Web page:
While the order was in turmoil over this liturgical issue, the dispute at its core comes down to differing interpretations of the modernizing reforms of the Second Vatican Council, which include the use of local languages in Mass that some considered a break with the church's tradition.

The Vatican in July named the Rev. Fidenzio Volpi, a Franciscan Capuchin friar, as a special commissioner to run the order with a mandate to quell the dissent that had erupted over the liturgy, improve unity within its ranks and get a handle on its finances. 

In the same decree appointing Volpi, Francis forbade the friars from celebrating the old Latin Mass unless they got special permission, a clear rollback from Benedict's 2007 decision.

In the weeks that followed, traditionalists voiced outrage: four tradition-minded Italian intellectuals wrote to the Vatican accusing it of violating Benedict's 2007 edict by restricting the Latin Mass for the friars, saying the Holy See was imposing "unjust discrimination" against those who celebrate the ancient rite.

Volpi though was undeterred: He sent their founder, the Rev. Stefano Maria Manelli, to live in a religious home while he set about turning the order around.

And on Dec. 8, he took action, issuing a series of sanctions in the name of the pope that have stunned observers for their seeming severity: He closed the friars' seminary and sent its students to other religious universities in Rome. 

He suspended the activities of the friars' lay movement. He suspended ordinations of new priests for a year and required future priests to formally accept the teachings of the Second Vatican Council and its new liturgy or be kicked out. 

And he decreed that current priests must commit themselves in writing to following the existing mission of the order.

In a letter detailing the new measures, Volpi accused friars loyal to Manelli of seeking to undermine him and accused some of embezzlement. He denounced a cult of personality that had grown around Manelli, saying it "reveals a great spiritual poverty and psychological dependence that is incompatible with" the life in a religious community.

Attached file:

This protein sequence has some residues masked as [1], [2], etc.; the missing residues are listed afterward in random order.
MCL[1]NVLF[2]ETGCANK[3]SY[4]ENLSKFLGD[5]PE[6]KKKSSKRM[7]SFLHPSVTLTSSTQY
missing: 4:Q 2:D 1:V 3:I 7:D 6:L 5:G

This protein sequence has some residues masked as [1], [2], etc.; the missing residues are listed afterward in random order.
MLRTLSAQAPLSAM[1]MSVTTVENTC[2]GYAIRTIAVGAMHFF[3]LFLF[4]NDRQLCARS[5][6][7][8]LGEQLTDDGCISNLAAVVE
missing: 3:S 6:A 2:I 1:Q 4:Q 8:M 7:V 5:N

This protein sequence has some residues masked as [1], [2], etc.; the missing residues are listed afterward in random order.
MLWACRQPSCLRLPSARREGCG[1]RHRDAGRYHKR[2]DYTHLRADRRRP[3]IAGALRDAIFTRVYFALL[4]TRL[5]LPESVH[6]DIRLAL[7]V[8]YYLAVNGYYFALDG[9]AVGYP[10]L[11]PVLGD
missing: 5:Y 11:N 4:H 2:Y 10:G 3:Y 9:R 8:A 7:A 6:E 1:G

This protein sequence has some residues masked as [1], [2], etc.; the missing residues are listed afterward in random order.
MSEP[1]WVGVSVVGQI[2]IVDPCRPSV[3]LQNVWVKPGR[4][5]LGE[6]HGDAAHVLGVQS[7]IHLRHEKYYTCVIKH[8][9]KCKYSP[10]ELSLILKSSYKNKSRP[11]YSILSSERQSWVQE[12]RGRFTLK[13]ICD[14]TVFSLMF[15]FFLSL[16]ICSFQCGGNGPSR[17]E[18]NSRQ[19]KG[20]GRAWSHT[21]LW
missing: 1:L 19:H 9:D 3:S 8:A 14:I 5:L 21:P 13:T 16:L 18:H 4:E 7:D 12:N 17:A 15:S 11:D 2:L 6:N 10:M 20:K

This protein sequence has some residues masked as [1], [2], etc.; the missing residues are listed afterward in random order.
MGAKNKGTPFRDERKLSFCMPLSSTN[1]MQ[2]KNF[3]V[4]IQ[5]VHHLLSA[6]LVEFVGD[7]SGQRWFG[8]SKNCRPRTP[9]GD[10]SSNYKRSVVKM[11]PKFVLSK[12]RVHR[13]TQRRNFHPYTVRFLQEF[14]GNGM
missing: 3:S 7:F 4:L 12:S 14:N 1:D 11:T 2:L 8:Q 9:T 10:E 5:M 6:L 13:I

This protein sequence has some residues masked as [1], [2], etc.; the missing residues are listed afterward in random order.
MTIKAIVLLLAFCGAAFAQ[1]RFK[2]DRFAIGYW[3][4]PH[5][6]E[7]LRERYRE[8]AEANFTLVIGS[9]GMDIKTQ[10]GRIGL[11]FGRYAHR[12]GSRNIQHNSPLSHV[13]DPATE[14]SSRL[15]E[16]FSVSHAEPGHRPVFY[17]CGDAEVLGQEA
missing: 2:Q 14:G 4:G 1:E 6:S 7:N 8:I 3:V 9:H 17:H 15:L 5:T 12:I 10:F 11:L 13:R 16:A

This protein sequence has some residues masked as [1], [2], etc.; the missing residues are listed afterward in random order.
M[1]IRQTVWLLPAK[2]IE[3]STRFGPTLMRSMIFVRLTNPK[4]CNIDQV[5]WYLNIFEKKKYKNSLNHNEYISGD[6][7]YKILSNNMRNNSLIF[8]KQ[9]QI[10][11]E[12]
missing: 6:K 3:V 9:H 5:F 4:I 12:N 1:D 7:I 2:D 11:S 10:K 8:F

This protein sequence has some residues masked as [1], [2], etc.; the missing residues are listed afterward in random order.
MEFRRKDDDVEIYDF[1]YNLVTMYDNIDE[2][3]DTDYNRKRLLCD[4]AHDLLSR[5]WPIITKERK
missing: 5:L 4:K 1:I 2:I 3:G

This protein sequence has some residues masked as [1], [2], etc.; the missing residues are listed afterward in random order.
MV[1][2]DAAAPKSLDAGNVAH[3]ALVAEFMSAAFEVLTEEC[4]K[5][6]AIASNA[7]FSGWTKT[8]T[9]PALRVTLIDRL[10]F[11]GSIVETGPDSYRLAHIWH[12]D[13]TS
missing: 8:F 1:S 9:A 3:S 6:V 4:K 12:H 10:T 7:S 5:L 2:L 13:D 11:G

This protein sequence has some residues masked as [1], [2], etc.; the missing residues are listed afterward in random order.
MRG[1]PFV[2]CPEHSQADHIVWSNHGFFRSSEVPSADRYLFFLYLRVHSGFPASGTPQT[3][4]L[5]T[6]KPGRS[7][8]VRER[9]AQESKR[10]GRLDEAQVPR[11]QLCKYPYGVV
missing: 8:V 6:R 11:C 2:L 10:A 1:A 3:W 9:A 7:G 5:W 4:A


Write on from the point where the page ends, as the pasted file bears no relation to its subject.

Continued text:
The sanctions seem harsh when compared to recent actions taken by the Vatican against other much larger religious orders or groups found to have doctrinal or other problems, such as the Holy See's crackdown on social justice-minded American nuns or the Vatican's reform efforts of the disgraced Legion of Christ. 

In both cases, a papal envoy was named to rewrite constitutions or statutes and oversee reforms, but Volpi's actions with the Franciscan Friars of the Immaculate would appear to go much further.

Traditionalists have charged that a double standard is at play, with a conservative, tradition-minded order being targeted for particular sanction on ideological grounds by a pope with a progressive bent.

"I hope that I am not being intemperate in describing this as rather harsh," the Rev. Timothy Finigan, a British priest whose "The Hermeneutic of Continuity" blog is much-read in traditionalist circles, wrote last week of the sanctions.

Francis has called Benedict's 2007 decree allowing wider use of the Latin Mass "prudent," but has warned that it risks being exploited on ideological grounds by factions in the church; Francis has made clear his disdain for traditionalist Catholics, saying they are self-absorbed retrogrades who aren't helping the church's mission to evangelize.